Activate the StandardTool on your MapControl. The StandardTool can select and edit objects. If you want to know when an object is selected or have been edited you can use the events on the StandardTool and MemoryDataSet. Make sure that the layer containing the objects and all its parent layers are selectable (have their selectable property set to true).
How do I let my users draw objects like symbols, lines and polygons using the mouse?
Activate the CreateTool on your MapControl. The CreateTool can draw points, lines and polygon Features as well as advanced tactical graphics.
How do I get to a specific Feature?
When you create a Feature and put it into a DataSet you will get an unique id. If you want to get to the feature later, you can ask the dataset for it using the id. Or, more efficiently, you can keep an object reference in a variable that refers to created Feature, and then later use the variable to access the Feature.
How do I dynamically change the appearance of an object, for instance rotating it in the direction of travel?
To rotate the text or symbol or 3D model that is displayed for a feature, add a numeric attribute to the feature that defines its rotation (in degrees), and make the PointVisualizer.Rotation property be an IndirectAttributeVariable whose key is the attribute name.
How do I update a text label for an application object?
To update a text label for a feature, for instance a position string, ensure that the TextVisualizer.Text is an IndirectAttributeVariable whose key is the name of a text attribute of the features. Then you only need to change the value of the attribute between updates, and the label will update accordingly.
How can I place labels?
A text label can be aligned in various ways; see AlignX and AlignY. It is also possible to add some additional offsets; see PointVisualizer.OffsetX and PointVisualizer.OffsetY.
To make a street name follow a curved street, use TextVisualizer.FollowLine = True.
You can find examples in the configuration sample text_visualization.px.
A label containing a two-column table is slightly more complex.
We want the left hand column to be left-aligned, but the right hand column to be right-aligned since it contains numbers. See PointVisualizerSet to learn how this table was created. (A similar example can be found in the configuration sample point_visualizer_set.px.)
How do I display tactical symbology?
Carmenta Engine Tactical Extension provides support for adding MIL-STD-2525 symbology to your application. By adding a TacticalVisualizer to your configuration and assigning a MilStd2525BParameters to this visualizer, Feature objects will be visualized as warfighting symbology according to its specified attributes (refer to MilStd2525BAttributes for a list of these attributes). The Feature objects are most commonly held by a MemoryDataSet. See Tactical Extension in Carmenta Engine SDK Documentation for more detail.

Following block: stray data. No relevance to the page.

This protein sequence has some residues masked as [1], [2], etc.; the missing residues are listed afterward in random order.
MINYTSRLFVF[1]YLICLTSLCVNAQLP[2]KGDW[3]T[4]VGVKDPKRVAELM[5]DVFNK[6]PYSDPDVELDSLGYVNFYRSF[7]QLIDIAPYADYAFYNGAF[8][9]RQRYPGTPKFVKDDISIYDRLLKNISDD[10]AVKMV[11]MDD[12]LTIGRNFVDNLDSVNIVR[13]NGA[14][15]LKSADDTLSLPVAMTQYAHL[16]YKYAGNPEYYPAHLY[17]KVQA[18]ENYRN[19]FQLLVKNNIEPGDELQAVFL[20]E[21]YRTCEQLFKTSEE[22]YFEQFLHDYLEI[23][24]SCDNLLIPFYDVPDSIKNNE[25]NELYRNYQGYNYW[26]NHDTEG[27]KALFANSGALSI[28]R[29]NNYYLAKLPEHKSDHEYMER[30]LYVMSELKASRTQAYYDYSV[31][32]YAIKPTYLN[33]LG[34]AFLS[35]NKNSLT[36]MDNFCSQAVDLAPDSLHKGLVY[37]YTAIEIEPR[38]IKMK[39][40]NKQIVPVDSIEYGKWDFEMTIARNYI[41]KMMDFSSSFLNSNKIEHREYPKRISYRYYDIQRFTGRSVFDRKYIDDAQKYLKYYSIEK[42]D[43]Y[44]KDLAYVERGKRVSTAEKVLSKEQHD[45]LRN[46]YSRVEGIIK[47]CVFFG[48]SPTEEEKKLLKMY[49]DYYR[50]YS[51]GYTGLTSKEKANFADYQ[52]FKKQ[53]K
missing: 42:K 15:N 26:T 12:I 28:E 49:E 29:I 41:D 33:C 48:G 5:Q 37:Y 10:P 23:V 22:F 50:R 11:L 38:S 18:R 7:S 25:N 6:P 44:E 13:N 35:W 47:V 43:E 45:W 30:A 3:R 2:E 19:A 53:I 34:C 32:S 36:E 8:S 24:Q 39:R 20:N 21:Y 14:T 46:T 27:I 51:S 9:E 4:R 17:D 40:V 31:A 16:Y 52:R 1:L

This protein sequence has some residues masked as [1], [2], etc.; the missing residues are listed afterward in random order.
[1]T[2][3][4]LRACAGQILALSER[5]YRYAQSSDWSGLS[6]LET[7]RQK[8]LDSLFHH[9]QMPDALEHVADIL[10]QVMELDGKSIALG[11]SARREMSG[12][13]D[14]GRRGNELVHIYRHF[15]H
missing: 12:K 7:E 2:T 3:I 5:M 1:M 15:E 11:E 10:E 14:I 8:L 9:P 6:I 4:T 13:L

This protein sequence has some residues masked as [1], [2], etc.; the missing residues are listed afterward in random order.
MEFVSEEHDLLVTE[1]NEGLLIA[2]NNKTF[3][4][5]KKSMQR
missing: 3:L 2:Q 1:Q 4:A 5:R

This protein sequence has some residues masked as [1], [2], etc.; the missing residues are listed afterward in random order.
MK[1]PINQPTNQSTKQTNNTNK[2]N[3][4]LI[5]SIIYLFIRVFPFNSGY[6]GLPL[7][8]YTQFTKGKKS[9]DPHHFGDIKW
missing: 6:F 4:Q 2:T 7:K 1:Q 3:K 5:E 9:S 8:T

Can the visualization depend on user manipulation?
It is easy to display selected features in a special way: you construct the special visualizers and insert them into the VisualizationOperator.SelectionVisualizers.
For a feature that is not selected, but over which the cursor hovers, there is no built-in way to use special hovering visualizers. But if you use the StandardTool, you can let StandardTool.HotTrackingEnabled = True, which will replace the default Cursor by the SelectFeature variant when the cursor hovers over a selectable feature.
Can I change the visualization per feature?
The color of a feature visualization can be dynamic depending on the feature attributes. It is possible to set a text representation of a color, see Encoding Colors in Strings in Carmenta Engine SDK Documentation, as a feature attribute and have the Visualizer use a specific color for each feature that is drawn on the map. Different colors can also be used for visualization depending on other feature attributes. A line describing a road can have a different color depending on the type of the road. In this case a KeyedAttributeTable should be used, where the type attribute of the road should correspond to a specific color.
Can I change the visualization globally?
Update attributes can be set on each View. The update attributes will be available for all operators and layers below the view during a map update. They can be used to affect the global visualization in a view, for example by turning on and off layers and operators, or to change the color or transparency of all or a group of layers. If you have CustomOperators doing demanding calculations, you can use update attributes to only do the calculations when needed.
There is a number of predefined update attributes. The quickUpdate attribute is used to disable specific layers during a series of updates that needs to be quick, for example during panning or zooming of the map and is used by the StandardTool.
Can I modify the configuration in runtime?
During the applications lifetime, you often want to change what is displayed in the map. This can be done in several ways, for example by:
- Enabling and disabling individual layers
- Adding additional background maps or changing the background map
- Adding or removing layers with application data
Can I enable and disable layers during runtime?
All layers have an enabled property that tells whether the layer will be drawn when the map is updated. The preferred way to turn a layer on or off during runtime is to change this property, for example through a layer control.
The layer properties MinScale, MaxScale and Condition are also used to determine if the layer will be drawn in the map.
Can I add and remove layers during runtime?
It is possible to add new layers to the View after the configuration has already been loaded. To do this, you can either load a Configuration file that contains a public Layer or create a layer chain in code and then attach it to the View or a LayerSet beneath the view.
The layer can for example contain a ReadOperator with application objects generated in runtime in a MemoryDataSet, or a new raster background map.
Layers can also be removed from the view by removing them from their parent's View.Layers or LayerSet.Layers collection.